Hey, guys! It's Christina again, a friend of the staff at The Limelight Kyoto.
In my last blog, I talked about how I discovered Yokato thanks to Ulala at The Limelight Kyoto and how I was overcoming my intimidation of these really local pubs in Japan as a foreigner and non-native of Kyoto.
When Ulala and I walked in, she was welcomed by the owner and chef (who is appropriately called “master” in Japanese) and his lovely wife behind the counter with him, who also warmly greeted me. They handed us a menu in Japanese, which was kind of lost on me since, even though I live in Japan and understand some Japanese, I'm not familiar with most Japanese dishes.
The first thing I noticed while sitting at the bar counter was the fresh fish inside the case. Apparently, the master used to work at a sushi restaurant for eight years, so having told me that, Ulala immediately ordered us a plate of assorted sashimi. I was an extremely picky eater growing up and was also never exposed to Japanese food, so the first time I had sushi was when I was 18 years old. The first time I had sashimi was when I was 27. The thing about sashimi at Yokato is that even if you don't know what kind of fish it is and aren't sure if you'll like it, the flavor is so mild that you most likely will like it because I loved it!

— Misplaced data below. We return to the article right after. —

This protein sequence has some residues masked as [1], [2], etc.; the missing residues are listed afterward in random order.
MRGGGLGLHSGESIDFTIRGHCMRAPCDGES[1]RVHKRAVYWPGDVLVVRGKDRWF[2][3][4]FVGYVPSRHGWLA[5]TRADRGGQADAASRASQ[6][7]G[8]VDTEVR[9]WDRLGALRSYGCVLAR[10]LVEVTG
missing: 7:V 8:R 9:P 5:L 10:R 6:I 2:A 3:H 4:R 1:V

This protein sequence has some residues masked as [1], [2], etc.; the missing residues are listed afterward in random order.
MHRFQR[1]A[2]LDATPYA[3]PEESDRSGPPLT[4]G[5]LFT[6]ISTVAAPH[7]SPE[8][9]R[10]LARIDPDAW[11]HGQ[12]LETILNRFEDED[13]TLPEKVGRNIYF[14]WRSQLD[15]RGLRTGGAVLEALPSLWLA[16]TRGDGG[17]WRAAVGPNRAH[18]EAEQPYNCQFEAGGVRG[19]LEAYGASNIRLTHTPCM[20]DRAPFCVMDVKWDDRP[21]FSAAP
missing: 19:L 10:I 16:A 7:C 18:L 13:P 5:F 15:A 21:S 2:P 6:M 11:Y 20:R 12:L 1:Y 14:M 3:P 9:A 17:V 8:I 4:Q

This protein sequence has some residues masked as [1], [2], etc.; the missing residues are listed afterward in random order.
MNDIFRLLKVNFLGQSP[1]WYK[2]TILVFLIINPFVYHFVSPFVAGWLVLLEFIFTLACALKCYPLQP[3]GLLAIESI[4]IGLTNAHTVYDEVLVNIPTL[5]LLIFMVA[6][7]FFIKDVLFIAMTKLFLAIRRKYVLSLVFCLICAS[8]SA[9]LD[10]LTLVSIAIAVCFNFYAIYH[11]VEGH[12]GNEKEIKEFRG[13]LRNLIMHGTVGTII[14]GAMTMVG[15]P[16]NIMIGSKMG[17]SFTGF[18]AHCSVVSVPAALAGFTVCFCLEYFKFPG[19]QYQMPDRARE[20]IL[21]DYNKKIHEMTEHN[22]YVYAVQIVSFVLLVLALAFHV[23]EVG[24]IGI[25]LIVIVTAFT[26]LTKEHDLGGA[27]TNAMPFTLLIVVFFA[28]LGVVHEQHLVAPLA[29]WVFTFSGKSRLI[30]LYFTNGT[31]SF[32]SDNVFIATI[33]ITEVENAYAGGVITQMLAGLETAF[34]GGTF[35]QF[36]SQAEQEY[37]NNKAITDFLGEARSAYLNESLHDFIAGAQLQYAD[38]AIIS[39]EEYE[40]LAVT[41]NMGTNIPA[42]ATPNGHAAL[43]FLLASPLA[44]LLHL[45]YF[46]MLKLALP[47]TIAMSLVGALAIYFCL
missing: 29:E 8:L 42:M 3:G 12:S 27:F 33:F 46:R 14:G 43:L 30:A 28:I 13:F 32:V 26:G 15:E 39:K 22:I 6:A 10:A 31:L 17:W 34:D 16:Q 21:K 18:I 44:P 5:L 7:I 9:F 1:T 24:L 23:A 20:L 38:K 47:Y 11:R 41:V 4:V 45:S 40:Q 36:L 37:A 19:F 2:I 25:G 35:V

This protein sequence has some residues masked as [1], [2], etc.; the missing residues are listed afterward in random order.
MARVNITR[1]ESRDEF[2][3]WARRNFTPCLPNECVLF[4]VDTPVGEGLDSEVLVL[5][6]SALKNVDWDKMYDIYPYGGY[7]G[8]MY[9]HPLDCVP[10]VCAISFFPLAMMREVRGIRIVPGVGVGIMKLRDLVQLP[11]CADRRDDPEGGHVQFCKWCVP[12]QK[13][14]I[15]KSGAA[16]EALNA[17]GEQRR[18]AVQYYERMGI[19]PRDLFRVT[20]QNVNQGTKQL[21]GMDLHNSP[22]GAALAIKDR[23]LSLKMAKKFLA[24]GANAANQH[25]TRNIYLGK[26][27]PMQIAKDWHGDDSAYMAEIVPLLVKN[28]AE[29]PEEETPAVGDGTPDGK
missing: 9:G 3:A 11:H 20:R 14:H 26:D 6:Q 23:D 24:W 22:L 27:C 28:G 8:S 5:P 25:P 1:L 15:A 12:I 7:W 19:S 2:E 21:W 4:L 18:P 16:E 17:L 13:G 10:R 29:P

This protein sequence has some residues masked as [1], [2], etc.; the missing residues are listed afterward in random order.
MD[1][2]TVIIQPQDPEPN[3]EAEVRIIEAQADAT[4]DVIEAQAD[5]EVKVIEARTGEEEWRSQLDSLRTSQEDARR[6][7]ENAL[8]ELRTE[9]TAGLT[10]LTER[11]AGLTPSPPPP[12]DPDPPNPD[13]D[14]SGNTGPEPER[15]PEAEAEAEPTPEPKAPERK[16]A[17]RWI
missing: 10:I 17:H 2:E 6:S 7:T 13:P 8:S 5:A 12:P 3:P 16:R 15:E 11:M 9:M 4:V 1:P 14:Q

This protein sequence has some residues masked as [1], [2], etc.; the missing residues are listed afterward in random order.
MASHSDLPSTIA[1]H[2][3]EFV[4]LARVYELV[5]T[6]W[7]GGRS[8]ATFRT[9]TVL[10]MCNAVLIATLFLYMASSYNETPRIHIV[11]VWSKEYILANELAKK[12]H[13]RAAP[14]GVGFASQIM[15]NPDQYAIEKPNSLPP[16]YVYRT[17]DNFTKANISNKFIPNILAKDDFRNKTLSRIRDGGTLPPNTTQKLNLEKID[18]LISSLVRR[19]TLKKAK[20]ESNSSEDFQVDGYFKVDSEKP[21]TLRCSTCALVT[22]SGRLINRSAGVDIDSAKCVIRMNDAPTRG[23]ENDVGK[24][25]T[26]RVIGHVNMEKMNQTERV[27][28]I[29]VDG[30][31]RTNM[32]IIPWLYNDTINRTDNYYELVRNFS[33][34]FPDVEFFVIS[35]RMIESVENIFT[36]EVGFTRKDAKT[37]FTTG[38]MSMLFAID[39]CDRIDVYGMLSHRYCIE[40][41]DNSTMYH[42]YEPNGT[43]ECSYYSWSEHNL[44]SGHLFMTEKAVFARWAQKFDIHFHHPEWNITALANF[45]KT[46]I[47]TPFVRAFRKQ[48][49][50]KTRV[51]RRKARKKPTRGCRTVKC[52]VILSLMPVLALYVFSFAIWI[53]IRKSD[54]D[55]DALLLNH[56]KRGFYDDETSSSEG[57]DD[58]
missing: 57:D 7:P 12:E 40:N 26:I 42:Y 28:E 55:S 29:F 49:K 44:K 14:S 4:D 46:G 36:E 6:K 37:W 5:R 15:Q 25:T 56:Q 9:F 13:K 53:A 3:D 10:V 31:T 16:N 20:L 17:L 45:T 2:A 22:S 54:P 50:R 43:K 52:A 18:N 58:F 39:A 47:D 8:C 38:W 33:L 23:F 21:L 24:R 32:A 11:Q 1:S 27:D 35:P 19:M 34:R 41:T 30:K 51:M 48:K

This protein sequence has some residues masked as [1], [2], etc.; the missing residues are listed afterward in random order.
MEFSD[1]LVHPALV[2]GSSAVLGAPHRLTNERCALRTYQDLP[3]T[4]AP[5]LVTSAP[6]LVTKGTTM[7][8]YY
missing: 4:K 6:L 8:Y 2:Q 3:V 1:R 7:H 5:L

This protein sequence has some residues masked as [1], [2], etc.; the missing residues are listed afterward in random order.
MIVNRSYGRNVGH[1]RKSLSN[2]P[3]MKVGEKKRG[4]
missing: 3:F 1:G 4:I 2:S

The sashimi here is generously cut compared to other places and very tender!
The next thing we tried was the Japanese-style omelette, which is made using dashi, a traditional Japanese soup stock made from kelp and bonito.
To top it off (pun intended), there was grated daikon radish, a common topping in Japanese cuisine, and pickled ginger – my favorite!
Lastly, while sitting at the bar talking with Ulala, I couldn't help but watch the master cook up some delicious-looking yakisoba (sautéed Japanese-style noodles). We told him that it smelled good and wanted to order a batch for ourselves. Order up!
Here we have a plate of pork, onions, and noodles sautéed to perfection in a light amount of oil and salt, without any heavy sauces like you would find anywhere else. The flavors of the ingredients really shine. I'd love to have it again right now!
While we were eating and drinking, Ulala would chat with the master and his wife every now and then; I could tell that she must come here often and know them pretty well. After we finished, the master was telling us stories of how he used to work when he was younger along with stories about his daughters.